Wednesday, 31 August 2016

#RPGaDay 2016 31: Best advice for and from games

#RPGaDay 2016

31: Best advice you were ever given for your game of choice?

So many games of choice...

Vampire: The Masquerade - don’t try to include everything from the World Of Darkness. Seriously. Don’t.

Adventure! - allow cross-type Knacks.

Buffy - cast the characters. It can help visualise the setting and keep lots of NPCs distinct, and let you sneak in a few jokes. And editing together a credits sequence makes a viable Christmas gift for the whole game group. And if you predict an actor’s future roles that’s always funny.

Vampire: The Requiem - Touchstones!

Tuesday, 30 August 2016

First contact?

SETI is listening to something. Although the internet has exaggerated slightly.

What if it actually was a signal? What would that mean for us?

#RPGaDay 2016 30: At the table

#RPGaDay 2016

30: Describe the ideal game room if the budget were unlimited

Okay, I would love a table like this updated every week. And then we would still improv away from it.

A screen would be good for showing people things, but always on would be distracting.

Again, this is the kind of extra I think could be nice but really isn’t a big deal to how I play.

Or, obviously, a holodeck.

Monday, 29 August 2016

Gene Wilder

Gene Wilder has died. A moment of thanks for all the characters he gave us.

#RPGaDay 2016 29: Where it will take you

#RPGaDay 2016

29: You can game anywhere on Earth, where would you choose?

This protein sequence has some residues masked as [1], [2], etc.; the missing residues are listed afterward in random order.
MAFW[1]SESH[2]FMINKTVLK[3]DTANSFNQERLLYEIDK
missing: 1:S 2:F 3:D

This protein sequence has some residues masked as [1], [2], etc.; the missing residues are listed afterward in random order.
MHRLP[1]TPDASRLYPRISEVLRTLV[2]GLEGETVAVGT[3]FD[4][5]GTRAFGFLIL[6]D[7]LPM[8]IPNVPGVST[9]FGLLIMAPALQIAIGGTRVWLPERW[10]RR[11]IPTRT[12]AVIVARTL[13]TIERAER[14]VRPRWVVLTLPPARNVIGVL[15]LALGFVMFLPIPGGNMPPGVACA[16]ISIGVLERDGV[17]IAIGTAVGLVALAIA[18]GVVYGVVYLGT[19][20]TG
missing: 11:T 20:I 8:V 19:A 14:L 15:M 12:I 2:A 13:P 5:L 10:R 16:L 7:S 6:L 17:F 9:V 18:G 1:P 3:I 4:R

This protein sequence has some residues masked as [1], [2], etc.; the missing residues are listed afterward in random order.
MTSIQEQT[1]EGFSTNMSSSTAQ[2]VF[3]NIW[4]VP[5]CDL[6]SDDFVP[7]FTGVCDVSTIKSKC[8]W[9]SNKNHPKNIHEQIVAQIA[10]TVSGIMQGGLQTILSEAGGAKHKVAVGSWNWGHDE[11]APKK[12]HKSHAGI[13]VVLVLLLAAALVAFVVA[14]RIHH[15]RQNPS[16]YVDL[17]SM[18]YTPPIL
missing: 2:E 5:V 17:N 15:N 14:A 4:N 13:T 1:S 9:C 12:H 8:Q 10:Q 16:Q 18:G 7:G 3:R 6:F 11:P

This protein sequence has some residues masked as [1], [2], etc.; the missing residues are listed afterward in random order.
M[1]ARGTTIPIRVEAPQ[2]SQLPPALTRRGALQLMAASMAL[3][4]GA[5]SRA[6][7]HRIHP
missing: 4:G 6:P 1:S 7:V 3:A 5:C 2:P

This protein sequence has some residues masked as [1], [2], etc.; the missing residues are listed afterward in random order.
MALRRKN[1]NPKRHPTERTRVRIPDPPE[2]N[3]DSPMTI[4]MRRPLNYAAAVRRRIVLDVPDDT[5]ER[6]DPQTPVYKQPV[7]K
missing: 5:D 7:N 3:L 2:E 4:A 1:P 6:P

This weekend: New Orleans. (Damn my not being at The Grand Masquerade. Boo.)

Generally: indoors with a comfortable chair and access to WiFi and snacks. It’s about the people, not the places.

Gamer retreats (either for comfort and groupiness or for atmosphere as well) can get lots of good gaming done, or can equally not help all that much at all. Outside gaming in particular often adds distractions. This ain’t a LARP.

Sure, playing somewhere really out there could be fun - a Doctor Who game on the TARDIS set - but in the end it’s just set dressing for the Theatre of the Mind. Heavy.

Sunday, 28 August 2016

#RPGaDay 2016 28: You've never seen...?

#RPGaDay 2016

28: Thing you’d be most surprised a friend had not seen or read?

Star Wars.

Star Wars has both the lowest bar of any geek media universe (one movie, and as of December you have two basic options for which one) and the highest profile, not coincidentally. The radio series about celebrities doing things they’ve missed or avoided before is called I’ve Never Seen Star Wars for a reason.

For reading, I guess The Hobbit. Lord Of The Rings takes time and effort - The Hobbit takes a couple hours. (Hence the joke that if you don’t have time to watch one of the films, just read the book.)

Not played would seem more relevant than not seen or read. So probably D&D, because it’s omnipresent. Even though its omnipresence and age made me personally avoid it for decades, up until 3rd edition, I still knew it well enough that I could have played it (at least as a Fighter) from about age twelve.

Saturday, 27 August 2016

#RPGaDay 2016 27: Unusual places to play

#RPGaDay 2016

27: Most unusual circumstance or location in which you’ve gamed.

Discussing an ongoing game rather than actually playing it, but in a cab on the way back from hospital to confirm I’d broken my arm on the way to a session.

Location-wise, the impromptu WFRP adventure (complete with character generation) I ran on the coach back from the Nationals is the longest game I ever GMed... geographically.

Friday, 26 August 2016

How showrunning is like GMing

John Rogers, who has done both, talks to Rob Wieland about dungeons, dragons, thieves, Librarians and relationship charts.

(Obviously producing TV shows is not a hobby for him, but RPGs are a hobby that goes with it.)

And through a link when Rob posted this on, a Dark*Matter AP from Mr. Rogers in 2002.

#RPGaDay 2016 26: What hobbies go well with RPGs?

#RPGaDay 2016

26: What hobbies go well with RPGs?

Reading, obviously, because RPGs mostly require a fair bit of recreational reading and often encourage reading setting material and attached fiction as well as rules sections.